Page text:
At least one leading former mesh proponent, Dr. Shlomo Raz of UCLA, stopped using all meshes because he was seeing patients with complications return after a decade or more.
POP mesh is used to shore up sagging organs and is usually placed between the uterus and colon (posterior) or uterus and bladder (anterior). Made of polypropylene, the arms of the device are firmly implanted into muscle and ligament and cannot be removed.
Uphold and Restorelle are made of the polymer polypropylene and promise larger pores to minimize the buildup of infection and scar plate formation, a problem with the previous generation of POP pelvic meshes.
While the POP mesh placed between the uterus and colon (posterior placement) is off the market because of the complications, such as sepsis, the focus of this panel hearing was the three remaining POP meshes placed on the front of the vagina (anterior placement).
Many of the POP meshes were deemed to be defective by implanted women and became part of the lawsuits amassed in multidistrict litigation (MDL) in Charleston, West Virginia where more than 104,000 cases were filed. This is the largest MDL ever formed in one courthouse.
Thousands more defective product cases have been filed against the seven mesh manufacturers globally including Britain, Scotland, Israel, So Africa, New Zealand and Australia.
Ethicon ( Johnson & Johnson), C.R Bard, Boston Scientific and American Medical Systems produced the largest number of pelvic mesh implants in the late 90s and 2000's. The vast majority are made of polypropylene, the same plastic used for indoor-outdoor carpets and the top of Tic-Tac boxes.
Juries in dozens of product liability trials have agreed that POP mesh was defectively designed and the warnings to the end user doctors was inadequate.
Ethicon, which amassed more defective product lawsuits than any other mesh manufacturer, produced the Prolift POP mesh. Citing business reasons, J&J’s Ethicon division quietly removed it from the market in 2012, without acknowledging its problems.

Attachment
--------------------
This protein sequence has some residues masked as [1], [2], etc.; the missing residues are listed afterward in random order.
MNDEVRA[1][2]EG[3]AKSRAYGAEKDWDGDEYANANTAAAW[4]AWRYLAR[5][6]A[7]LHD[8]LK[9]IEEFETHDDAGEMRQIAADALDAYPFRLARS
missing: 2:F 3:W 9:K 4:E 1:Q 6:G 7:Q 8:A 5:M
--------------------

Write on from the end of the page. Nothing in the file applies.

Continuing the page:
At the same time it removed three other meshes TVT-Secur, Prosima (POP mesh) Prolift +M.
AMS sold Apogee and Perigee POP mesh but AMS was sold to Endo and eventually closed in March 2016 due to litigation costs.
Pinnacle, made by Boston Scientific was quietly removed from the market in May 2011, three years after it was launched.
J&J still sells mesh used for stress urinary incontinence (SUI) also made of the same polypropylene. That mesh is smaller and forms a ribbon or “sling” that is placed under the urethra for support then threads outside of the body.
The American Urogynecologic Society refers to slings as the "Gold Standard" for the treatment of incontinence, yet the same complications are reported with its use.
The FDA says women who have had POP mesh implanted should continue with their annual check-ups. Mesh removal is not needed if they are satisfied with their surgery and have no complications. Women who had been recommended for POP mesh repair surgery should seek other options. ###
FDA News Release April 16, 2019
MND, February 13, 2019, The Road to FDA Approval for Pelvic Organ Mesh
Mesh News Desk, Transvaginal & Hernia Mesh Settlements
MND, July 2018, The Wait is up! POP Mesh Officially High Risk
MND, January 9, 2012, Mesh Makers Who Received FDA Letter Requiring Post Market Surveillance